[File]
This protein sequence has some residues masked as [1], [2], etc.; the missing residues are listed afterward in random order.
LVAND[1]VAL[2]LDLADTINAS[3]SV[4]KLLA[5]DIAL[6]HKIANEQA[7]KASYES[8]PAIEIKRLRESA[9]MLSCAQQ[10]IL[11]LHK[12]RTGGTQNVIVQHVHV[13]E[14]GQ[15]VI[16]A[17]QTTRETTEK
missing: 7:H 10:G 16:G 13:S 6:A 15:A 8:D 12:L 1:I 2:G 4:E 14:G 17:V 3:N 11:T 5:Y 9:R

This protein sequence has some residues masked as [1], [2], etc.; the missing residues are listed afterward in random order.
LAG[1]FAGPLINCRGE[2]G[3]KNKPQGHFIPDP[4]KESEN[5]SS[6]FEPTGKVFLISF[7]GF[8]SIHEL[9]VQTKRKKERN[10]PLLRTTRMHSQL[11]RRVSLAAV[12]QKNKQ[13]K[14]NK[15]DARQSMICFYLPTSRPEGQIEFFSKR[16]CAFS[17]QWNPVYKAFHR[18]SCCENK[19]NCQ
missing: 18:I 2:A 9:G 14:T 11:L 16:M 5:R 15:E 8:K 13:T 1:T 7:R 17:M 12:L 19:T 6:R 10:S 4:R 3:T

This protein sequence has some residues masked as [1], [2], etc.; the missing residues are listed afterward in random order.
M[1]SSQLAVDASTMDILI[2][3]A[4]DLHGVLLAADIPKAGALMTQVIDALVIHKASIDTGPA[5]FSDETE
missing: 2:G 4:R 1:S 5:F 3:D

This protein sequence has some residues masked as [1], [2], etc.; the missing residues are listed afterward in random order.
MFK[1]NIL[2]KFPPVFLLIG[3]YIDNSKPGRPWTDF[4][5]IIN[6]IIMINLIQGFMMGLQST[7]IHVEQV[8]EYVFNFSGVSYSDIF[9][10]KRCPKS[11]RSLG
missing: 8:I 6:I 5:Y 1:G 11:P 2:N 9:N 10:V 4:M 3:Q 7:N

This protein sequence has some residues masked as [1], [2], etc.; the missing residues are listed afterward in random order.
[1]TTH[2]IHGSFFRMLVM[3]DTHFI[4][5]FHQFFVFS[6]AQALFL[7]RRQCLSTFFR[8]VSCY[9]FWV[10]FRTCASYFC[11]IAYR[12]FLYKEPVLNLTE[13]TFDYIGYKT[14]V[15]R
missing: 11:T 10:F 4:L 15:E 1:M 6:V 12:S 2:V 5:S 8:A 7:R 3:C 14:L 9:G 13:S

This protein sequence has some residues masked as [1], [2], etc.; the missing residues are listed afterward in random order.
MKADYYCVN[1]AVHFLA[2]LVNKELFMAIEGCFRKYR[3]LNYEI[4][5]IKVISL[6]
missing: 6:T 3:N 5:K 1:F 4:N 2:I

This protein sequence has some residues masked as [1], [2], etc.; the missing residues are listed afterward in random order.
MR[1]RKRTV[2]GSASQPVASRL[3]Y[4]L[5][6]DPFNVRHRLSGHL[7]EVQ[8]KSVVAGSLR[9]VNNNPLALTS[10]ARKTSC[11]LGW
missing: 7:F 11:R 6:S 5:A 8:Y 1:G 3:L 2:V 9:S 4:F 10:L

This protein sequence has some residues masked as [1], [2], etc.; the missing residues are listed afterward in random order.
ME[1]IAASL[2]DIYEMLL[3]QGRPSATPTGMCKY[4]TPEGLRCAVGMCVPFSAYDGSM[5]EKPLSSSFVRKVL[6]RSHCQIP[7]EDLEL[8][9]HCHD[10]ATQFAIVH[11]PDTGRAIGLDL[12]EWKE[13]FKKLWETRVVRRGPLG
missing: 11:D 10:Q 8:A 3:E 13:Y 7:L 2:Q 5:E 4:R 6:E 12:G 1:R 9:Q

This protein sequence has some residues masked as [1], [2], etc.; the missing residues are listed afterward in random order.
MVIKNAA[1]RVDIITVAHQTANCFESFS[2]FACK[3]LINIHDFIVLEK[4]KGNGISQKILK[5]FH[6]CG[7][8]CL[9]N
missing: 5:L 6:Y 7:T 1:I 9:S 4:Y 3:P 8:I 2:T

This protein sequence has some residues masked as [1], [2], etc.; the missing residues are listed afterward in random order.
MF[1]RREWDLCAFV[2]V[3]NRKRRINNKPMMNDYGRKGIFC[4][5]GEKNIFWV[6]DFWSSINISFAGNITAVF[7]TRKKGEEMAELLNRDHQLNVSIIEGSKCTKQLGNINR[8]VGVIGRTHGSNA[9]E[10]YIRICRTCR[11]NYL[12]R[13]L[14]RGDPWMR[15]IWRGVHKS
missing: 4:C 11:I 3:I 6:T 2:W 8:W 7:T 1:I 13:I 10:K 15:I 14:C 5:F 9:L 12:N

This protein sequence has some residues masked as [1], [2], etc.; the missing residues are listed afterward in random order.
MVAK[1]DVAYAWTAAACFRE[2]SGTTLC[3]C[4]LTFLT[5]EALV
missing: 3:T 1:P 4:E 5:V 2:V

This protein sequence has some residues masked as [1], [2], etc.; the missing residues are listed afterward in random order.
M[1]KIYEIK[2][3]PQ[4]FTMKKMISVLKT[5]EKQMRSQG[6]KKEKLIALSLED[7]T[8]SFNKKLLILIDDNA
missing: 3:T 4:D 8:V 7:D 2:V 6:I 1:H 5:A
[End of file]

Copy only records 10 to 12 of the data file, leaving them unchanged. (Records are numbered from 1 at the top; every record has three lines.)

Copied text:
This protein sequence has some residues masked as [1], [2], etc.; the missing residues are listed afterward in random order.
MF[1]RREWDLCAFV[2]V[3]NRKRRINNKPMMNDYGRKGIFC[4][5]GEKNIFWV[6]DFWSSINISFAGNITAVF[7]TRKKGEEMAELLNRDHQLNVSIIEGSKCTKQLGNINR[8]VGVIGRTHGSNA[9]E[10]YIRICRTCR[11]NYL[12]R[13]L[14]RGDPWMR[15]IWRGVHKS
missing: 4:C 11:I 3:I 6:T 2:W 8:W 7:T 1:I 13:I 10:K 15:I 14:C 5:F 9:L 12:N

This protein sequence has some residues masked as [1], [2], etc.; the missing residues are listed afterward in random order.
MVAK[1]DVAYAWTAAACFRE[2]SGTTLC[3]C[4]LTFLT[5]EALV
missing: 3:T 1:P 4:E 5:V 2:V

This protein sequence has some residues masked as [1], [2], etc.; the missing residues are listed afterward in random order.
M[1]KIYEIK[2][3]PQ[4]FTMKKMISVLKT[5]EKQMRSQG[6]KKEKLIALSLED[7]T[8]SFNKKLLILIDDNA
missing: 3:T 4:D 8:V 7:D 2:V 6:I 1:H 5:A